Re: When is an MP3 file like a lighthouse?

From: Alex F. Bokov (
Date: Sat Oct 27 2001 - 12:21:47 MDT


On Sat, 27 Oct 2001, Samantha Atkins wrote:

> "Alex F. Bokov" wrote:
> >
> > Intellectual property is a type of 'regular property' that happens to be
> > nonrival and nonexcludable, and that type of property is nothing new to
> > society. What's new is for property to suddenly transition from the rival
> > and excludable category into the nonrival and nonexcludable category. That's
> > where all the confusion and disruption is coming from.
> >
> Incorrect. The digital age has produced value carrying media
> that are nearly infinitely reproducible without much trouble.
> This greatly changes the old assumption of physical embodiments
> being copyrightable. At the same time we have new forms of
> intellectual acheivements that stand somewhere in between books
> and mathematical algorithms and processes. Software also
> benefits greatly if kept more open and is essential to our
> gaining of greater informational abilities. It is not at all
> clear whether software makes sense as property in any remotely
> traditional sense.

Perhaps property is a loaded term. I should have used the term 'goods'
instead-- nonrival and nonexcludable goods. This would include goods
with no physical embodiment, and goods that have spillover benefits.
I agree heartily that new technology has fostered new ways of thinking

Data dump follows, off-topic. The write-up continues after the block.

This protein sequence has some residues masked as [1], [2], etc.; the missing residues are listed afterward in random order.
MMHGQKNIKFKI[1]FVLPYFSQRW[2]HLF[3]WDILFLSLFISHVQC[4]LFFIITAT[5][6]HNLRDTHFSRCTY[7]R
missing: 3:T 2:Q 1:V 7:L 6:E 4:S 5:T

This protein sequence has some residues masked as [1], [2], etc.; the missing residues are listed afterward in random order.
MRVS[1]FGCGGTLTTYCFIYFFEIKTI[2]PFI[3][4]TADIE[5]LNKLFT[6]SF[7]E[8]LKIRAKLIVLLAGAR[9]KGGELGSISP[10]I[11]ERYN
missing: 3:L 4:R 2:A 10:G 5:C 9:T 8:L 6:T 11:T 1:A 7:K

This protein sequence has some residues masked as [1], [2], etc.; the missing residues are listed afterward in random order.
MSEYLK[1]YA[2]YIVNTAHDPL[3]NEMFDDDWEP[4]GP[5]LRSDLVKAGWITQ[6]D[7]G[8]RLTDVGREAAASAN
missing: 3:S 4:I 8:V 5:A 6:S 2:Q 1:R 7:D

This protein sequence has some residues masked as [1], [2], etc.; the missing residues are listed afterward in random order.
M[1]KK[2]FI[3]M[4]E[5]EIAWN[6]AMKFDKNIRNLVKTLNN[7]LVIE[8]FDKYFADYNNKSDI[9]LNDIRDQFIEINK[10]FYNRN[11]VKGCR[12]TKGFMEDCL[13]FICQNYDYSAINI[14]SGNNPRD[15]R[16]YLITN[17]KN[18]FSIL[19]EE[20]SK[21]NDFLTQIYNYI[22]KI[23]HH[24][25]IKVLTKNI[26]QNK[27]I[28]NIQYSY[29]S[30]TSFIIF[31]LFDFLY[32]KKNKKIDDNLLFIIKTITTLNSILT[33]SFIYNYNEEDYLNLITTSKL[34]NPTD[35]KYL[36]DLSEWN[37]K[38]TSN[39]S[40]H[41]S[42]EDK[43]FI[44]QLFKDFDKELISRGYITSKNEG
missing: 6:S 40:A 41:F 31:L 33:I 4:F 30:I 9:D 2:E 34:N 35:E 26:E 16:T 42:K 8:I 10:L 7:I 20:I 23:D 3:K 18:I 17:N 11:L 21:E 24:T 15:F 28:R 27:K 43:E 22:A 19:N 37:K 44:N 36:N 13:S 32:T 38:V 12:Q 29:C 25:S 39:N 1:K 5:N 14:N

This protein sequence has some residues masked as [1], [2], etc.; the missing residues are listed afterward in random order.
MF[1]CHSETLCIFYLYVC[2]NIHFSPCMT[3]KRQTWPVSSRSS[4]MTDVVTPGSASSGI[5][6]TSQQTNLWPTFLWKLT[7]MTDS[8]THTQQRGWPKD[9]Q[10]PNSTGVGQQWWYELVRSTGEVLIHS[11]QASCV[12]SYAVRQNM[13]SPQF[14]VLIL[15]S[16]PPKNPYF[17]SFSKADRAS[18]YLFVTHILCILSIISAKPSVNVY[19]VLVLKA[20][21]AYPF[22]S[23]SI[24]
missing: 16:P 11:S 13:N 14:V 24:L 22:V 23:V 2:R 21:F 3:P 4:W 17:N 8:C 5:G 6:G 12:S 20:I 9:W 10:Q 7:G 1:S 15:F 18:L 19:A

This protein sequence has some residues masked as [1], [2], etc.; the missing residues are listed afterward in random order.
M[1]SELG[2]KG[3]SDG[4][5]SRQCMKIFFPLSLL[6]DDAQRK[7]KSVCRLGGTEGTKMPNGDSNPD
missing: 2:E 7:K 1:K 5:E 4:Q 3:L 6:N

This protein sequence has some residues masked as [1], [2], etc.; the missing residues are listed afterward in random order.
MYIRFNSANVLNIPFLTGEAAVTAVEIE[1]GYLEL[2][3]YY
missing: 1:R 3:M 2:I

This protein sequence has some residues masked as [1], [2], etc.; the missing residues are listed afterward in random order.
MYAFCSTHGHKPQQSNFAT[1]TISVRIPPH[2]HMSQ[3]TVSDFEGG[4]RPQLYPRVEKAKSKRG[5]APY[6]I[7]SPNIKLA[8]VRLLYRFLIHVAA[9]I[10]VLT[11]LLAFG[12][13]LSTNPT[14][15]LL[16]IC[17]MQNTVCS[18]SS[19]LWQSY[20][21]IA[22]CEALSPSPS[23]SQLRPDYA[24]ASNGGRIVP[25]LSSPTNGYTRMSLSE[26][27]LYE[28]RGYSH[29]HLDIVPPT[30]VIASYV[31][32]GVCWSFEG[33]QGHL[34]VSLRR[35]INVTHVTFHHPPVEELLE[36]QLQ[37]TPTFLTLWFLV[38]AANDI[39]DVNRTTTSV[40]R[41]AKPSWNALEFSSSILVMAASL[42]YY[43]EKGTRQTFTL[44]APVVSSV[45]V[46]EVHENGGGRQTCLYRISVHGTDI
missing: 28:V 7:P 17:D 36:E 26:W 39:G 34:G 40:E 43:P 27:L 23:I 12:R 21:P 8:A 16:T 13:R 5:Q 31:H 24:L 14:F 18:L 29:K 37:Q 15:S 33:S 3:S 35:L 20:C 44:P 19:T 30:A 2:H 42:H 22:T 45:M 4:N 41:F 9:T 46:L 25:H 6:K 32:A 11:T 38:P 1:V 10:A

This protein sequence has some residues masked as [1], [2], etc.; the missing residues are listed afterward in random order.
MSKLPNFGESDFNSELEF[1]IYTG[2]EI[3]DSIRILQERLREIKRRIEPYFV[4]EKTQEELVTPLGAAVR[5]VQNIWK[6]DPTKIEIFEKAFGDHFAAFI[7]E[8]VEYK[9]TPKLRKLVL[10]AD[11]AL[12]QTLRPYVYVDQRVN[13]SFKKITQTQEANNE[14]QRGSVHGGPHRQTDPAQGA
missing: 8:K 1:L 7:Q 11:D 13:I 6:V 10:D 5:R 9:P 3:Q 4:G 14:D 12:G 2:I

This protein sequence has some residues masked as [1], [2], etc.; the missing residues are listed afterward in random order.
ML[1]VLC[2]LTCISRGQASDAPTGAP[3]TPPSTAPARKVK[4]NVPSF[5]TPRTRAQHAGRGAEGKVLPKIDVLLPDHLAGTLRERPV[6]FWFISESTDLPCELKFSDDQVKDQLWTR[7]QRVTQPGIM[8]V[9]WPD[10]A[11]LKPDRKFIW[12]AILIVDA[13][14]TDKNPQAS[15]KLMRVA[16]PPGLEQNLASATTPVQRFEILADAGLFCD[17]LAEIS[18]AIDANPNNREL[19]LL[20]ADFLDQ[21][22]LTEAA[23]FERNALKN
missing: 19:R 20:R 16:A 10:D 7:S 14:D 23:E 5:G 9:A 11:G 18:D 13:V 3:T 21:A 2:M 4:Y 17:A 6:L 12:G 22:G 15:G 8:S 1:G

and entirely new classes of goods.

All I'm saying is that nonrival and nonexcludable goods are something
society has encountered before-- hence the lighthouse analogy.
Lighthouses exist, are rarely controversial, and the people who build
them get compensated for their troubles, though of course it's not by
charging the end-users a 'photon fee'. Photons emanting from a
lighthouse and MP3s zipping through the internet both lack physical
embodiments, are nonrival, and nonexcludable. The difference is that
lighthouses have started out as nonrival and nonexcludable. Intellectual
works started out as rival and excludable, publishers got rich off
this fact and became a powerful entrenched interest. Now intellectual
works are suddenly nonrival and nonexcludable, and the ground is being
ripped out from under the feet of this entrenched interest. They
won't go quietly, because entrenched interests never do.

On the bright side, here is proof that even CEOs of multibillion
publishing empires can sometimes get completely blindsided by the
forces of technology and history while little disenfranchised you can
sometimes outguess them.

Which is why I don't believe in strong conspiracy theory. Just the
weak one every now and then. But that's another post I suppose.

- --
* I believe that the majority of the world's Muslims are good, *
* honorable people. If you are a Muslim and want to reassure me and *
* others that you are part of this good, honorable majority, all *
* you need to say are nine simple words: "I OPPOSE the Wahhabi cult *
* and its Jihad." *

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